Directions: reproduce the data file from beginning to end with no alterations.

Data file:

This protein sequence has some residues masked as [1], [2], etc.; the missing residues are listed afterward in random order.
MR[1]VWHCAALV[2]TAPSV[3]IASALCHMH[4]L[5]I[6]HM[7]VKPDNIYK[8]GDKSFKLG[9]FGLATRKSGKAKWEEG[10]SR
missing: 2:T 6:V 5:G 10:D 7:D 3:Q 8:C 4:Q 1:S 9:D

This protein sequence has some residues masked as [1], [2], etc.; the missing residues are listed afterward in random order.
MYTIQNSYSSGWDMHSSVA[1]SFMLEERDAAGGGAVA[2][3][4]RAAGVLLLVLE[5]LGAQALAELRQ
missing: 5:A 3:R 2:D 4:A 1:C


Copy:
This protein sequence has some residues masked as [1], [2], etc.; the missing residues are listed afterward in random order.
MR[1]VWHCAALV[2]TAPSV[3]IASALCHMH[4]L[5]I[6]HM[7]VKPDNIYK[8]GDKSFKLG[9]FGLATRKSGKAKWEEG[10]SR
missing: 2:T 6:V 5:G 10:D 7:D 3:Q 8:C 4:Q 1:S 9:D

This protein sequence has some residues masked as [1], [2], etc.; the missing residues are listed afterward in random order.
MYTIQNSYSSGWDMHSSVA[1]SFMLEERDAAGGGAVA[2][3][4]RAAGVLLLVLE[5]LGAQALAELRQ
missing: 5:A 3:R 2:D 4:A 1:C